Monday, March 19, 2012

My version of 'Wonder Bumpers'- A mini tutorial

A couple of weeks ago, I mentioned in my to-do list post that I was working on making a new type of crib bumper for our baby's crib.  Well, last week I finished them up and I think they turned out awesome!  They are very different than the average crib bumper, looking more like nursery decor than bedding, and they are safer, too!  First, let me show you a picture of my finished product!


These were not hard at all to make.  If anything, they were time consuming.  But I tend to be a perfectionist and make everything a bit more involved than it really has to be. 

Here is a list of general supplies that you'll need:
  • Foam pipe insulation
  • Serrated knife
  • Fabric to cover your foam
  • Adhesive spray
  • Ribbon Ties
  • Snaps(optional)
  • Snap Pliers (optional)

I wish I could give you a more specific list of supplies including measurements and such, but everyone's needs will be a little bit different based on the crib you are making these bumpers for and your own personal preferences.

To start, you'll need to figure out how much foam pipe insulation you'll need.  First, decide how tall you want your bumpers to be.  Some people like them to cover the entire rung.  I preferred that mine be only about the height of normal crib bumpers so that my baby will be able to see out into her nursery more easily. Plus, it also saves quite a bit of cost to make them that much shorter.  I chose a height of 9" for mine.  Decide on a height and multiply that number by the number of rungs your crib has.  That is the total number of inches of insulation you'll need.  I believe that the insulation I bought came in 48" lengths, which meant that I could get 5 bumpers out of each piece with 3" left over as scrap material.  Make sure you account for your scraps, too.  You'll also need to measure the width of your crib rungs to make sure that you get insulation with a big enough center hole.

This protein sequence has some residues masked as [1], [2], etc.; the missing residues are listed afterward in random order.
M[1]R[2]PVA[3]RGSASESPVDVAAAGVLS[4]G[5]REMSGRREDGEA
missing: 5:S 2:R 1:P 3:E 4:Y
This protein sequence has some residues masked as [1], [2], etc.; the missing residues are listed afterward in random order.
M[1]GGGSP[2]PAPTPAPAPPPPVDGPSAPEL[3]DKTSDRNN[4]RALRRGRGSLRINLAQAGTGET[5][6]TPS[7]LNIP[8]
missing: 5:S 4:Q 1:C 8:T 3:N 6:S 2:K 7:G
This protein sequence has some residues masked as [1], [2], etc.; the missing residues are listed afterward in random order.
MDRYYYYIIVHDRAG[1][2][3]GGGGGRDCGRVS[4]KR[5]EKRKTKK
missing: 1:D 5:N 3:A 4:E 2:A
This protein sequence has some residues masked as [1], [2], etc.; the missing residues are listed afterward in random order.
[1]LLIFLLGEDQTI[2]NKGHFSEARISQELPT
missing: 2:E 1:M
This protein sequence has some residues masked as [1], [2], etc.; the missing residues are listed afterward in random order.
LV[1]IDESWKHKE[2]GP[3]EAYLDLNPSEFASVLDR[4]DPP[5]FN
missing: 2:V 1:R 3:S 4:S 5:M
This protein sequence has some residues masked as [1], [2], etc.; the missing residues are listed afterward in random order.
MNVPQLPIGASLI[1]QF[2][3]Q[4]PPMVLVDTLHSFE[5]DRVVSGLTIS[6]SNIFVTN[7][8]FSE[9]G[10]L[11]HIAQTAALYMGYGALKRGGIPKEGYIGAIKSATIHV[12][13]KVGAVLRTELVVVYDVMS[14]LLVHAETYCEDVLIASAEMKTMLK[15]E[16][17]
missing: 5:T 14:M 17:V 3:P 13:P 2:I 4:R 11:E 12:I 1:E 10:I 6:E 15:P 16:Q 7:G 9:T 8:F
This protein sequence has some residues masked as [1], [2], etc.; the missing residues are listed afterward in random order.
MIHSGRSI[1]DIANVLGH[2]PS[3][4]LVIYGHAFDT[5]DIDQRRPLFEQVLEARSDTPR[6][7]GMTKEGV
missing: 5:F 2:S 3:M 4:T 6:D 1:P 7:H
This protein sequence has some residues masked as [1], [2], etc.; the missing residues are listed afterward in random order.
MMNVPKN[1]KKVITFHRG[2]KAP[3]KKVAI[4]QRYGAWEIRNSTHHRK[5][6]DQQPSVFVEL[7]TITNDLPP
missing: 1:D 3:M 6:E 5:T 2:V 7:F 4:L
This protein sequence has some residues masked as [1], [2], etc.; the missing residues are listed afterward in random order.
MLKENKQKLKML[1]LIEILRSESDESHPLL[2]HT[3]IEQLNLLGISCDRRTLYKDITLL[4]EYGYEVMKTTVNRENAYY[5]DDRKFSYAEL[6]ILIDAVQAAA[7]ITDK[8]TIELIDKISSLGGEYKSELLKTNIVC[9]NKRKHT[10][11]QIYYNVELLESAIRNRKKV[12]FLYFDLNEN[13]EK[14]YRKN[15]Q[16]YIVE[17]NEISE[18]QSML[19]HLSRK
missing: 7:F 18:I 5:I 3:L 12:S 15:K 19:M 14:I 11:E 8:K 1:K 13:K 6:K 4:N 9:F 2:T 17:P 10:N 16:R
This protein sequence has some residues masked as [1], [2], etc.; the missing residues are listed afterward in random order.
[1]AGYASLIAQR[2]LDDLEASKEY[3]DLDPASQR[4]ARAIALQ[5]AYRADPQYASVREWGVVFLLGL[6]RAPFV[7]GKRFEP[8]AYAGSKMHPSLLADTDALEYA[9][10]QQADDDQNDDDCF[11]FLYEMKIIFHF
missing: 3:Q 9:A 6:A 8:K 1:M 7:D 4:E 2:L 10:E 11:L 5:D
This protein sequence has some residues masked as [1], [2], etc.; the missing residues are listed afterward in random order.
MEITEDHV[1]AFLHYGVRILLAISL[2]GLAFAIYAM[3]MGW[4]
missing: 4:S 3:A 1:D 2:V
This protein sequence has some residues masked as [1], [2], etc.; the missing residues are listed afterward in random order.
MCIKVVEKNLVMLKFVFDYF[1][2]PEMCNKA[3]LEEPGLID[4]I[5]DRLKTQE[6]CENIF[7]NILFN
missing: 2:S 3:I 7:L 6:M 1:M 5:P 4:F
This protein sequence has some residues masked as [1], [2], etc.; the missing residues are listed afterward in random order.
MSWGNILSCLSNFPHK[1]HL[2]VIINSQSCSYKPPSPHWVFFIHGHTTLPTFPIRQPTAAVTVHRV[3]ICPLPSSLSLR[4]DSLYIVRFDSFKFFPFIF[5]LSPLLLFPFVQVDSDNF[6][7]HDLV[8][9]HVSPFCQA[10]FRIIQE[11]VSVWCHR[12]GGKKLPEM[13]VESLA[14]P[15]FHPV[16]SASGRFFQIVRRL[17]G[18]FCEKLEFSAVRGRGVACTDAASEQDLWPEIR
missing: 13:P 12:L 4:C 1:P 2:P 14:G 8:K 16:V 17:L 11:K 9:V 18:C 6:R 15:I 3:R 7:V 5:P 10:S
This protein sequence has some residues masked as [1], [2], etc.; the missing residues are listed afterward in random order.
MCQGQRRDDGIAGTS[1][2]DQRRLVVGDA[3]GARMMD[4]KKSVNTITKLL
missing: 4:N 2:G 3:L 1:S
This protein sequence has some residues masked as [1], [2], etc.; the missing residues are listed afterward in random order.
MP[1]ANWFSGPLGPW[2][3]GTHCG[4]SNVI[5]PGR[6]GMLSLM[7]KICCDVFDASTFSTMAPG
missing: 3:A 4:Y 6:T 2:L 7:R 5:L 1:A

Next, get out your tape measure and measure out the length of each bumper, marking each as you go.  Using your serrated knife, carefully cut/saw through the insulation, trying to cut as squarely as possible.  It isn't hard to cut at all, you just want to try to keep it straight and most importantly, not cut yourself.  After you've got all of your bumpers cut, you are ready to move on to your next step.


Now, we're going to be cutting pieces of fabric to cover the bumpers with.  Just like with the insulation, you need to make sure you account for scraps.  I chose to use fleece because it is soft to the touch, pretty cheap, thick enough that it wouldn't show the dark insulation through it, and comes in a huge variety of colors to match most any room.  You'll want to cut your fabric into rectangles large enough to completely cover your bumpers, including enough to tuck into the opening.  It was a little tricky to get the fabric just the right size so that it was easy to work with, but I was able to.  I think an overlap of about an inch on each edge is about right.  You can see, my rectangles varied a bit in size, but it isn't too big of a deal.